To change from a cuff running to a cuff top stitching operation, all that need be done is to replace the presser arm with a slightly differently shaped arm and reset the computer control to modify the stitching. To change between cuff/collar machines, the presser arm and the loading guide both need to be removed and replaced. This operation takes only a few minutes.

Thus, the machine of this invention has substantial advantages for the small apparel manufacturer because he can now justify a machine to do cuffs, collars, shirt flaps and interior decorative work because the machine can be operated substantially continuously merely by converting it from one operation to the next. This invention also has substantial advantages to the large apparel manufacturer for several reasons: (1) it has a shorter cycle time and thus higher productivity than the prior art; (2) it is simpler and has fewer parts and accordingly requires less maintenance and has less down time; and (3) even a large manufacturer appreciates the ability to convert a machine from one function to another to smooth out production runs or temporarily change functions when another machine is down.

It is accordingly an object of this invention to provide an improved machine for sewing cuffs, collars, shirt flaps and decorative pieces.

Another object of this invention is to provide a machine which can be converted from sewing cuffs to one sewing collars, shirt flaps or decorative pieces and vice versa.

A further object of this invention is to provide an improved machine for sewing cuffs, collars, shirt flaps or decorative pieces which is simpler, has fewer parts, requires less maintenance, has less down time and has higher productivity.

Other objects and advantages of this invention will become more fully apparent as this description proceeds, reference being made to the accompanying drawings and appended claims.

IN THE DRAWINGS

FIG. 1 is a top plan view of a machine of this invention configured to conduct a running operation on collars;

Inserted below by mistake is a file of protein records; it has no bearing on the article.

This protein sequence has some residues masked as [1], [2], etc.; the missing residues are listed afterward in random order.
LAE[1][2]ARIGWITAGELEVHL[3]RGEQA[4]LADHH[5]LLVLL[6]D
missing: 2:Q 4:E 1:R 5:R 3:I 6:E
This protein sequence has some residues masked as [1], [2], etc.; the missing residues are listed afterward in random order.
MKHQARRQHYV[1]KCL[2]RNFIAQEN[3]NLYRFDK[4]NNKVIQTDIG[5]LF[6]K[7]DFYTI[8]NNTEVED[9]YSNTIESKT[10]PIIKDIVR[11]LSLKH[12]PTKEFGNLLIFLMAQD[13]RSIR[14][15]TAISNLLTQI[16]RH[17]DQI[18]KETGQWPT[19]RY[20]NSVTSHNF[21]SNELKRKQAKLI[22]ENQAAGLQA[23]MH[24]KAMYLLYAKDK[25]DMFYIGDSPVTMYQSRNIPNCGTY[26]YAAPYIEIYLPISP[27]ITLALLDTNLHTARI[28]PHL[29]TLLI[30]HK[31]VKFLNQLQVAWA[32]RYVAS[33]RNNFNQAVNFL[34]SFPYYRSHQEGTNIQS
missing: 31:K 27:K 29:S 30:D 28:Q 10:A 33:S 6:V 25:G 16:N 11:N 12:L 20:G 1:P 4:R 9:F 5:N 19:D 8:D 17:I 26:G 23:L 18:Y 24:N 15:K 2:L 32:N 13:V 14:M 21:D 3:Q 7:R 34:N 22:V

FIG. 2 is an enlarged vertical cross-sectional view of the machine of FIG. 1, taken substantially along line 2--2 thereof, as viewed in the direction indicated by the arrows;

FIG. 3 is an enlarged top view of the presser arm and loading guide of FIG. 2;

FIG. 4 is a stylized view of the sewing head;

FIG. 5 is a bottom view of a presser arm of this invention;

FIG. 6 is an enlarged cross-sectional view of the presser arm of FIGS. 3 and 5, taken substantially along line 6--6 of FIG. 3 as viewed in the direction indicated by the arrows;

FIG. 7 is a vertical cross-sectional view of the machine of FIG. 1, taken substantially along line 7--7 thereof, as viewed in the direction indicated by the arrows;

FIG. 8 is a top plan view of a loading guide and presser arm for sewing cuffs; and

FIG. 9 is a top plan view of a loading guide and presser arm for interior decorative work.

Referring to FIGS. 1-4, a machine 10 of this invention comprises, as major components, a work table 12, a loading guide 14 for receiving fabric blanks therein, a sewing head 16, means 18 for sliding the fabric blanks from the loading guide 14 toward the sewing head 16 and then to an intermediate of transfer location and a transfer mechanism 20 for moving the sewn blanks from the intermediate location to an accumulator 22.

The work table 12 includes suitable legs 24 and a smooth planar table section 26 which is stainless steel or the like so it remains smooth, for a substantial period. As shown in FIG. 1, the work table 12 is rectangular except for a recess 28 having an inclined edge 30. The recess 28 accordingly provides a position where an operator stands or sits during use of the machine 10.

As shown in FIGS. 1-3, the loading guide 14 is substantially the same as the loading guides on the Ideal Model 6112 Collar machine. The loading guide 14 includes a pair of planar mirror image- guide sections 32, 34 providing collar shaped recess halves 36, 38. The loading guide 14 includes a pair of air cylinders 40 mounted on brackets 42 under the table 26. Preferably, the guide section 34 is stationary while the bracket 42 of the guide section 32 is mounted on a pair of rails 44 for linear adjustable movement toward and away from the guide section 34 to allow various collar blanks to be accommodated by the loading guide 14. This adjustment is carried out in any suitable fashion, as by rotation of a handle 46 operating a mechanism (not shown) under the table section 26 or a motor controlled device (not shown).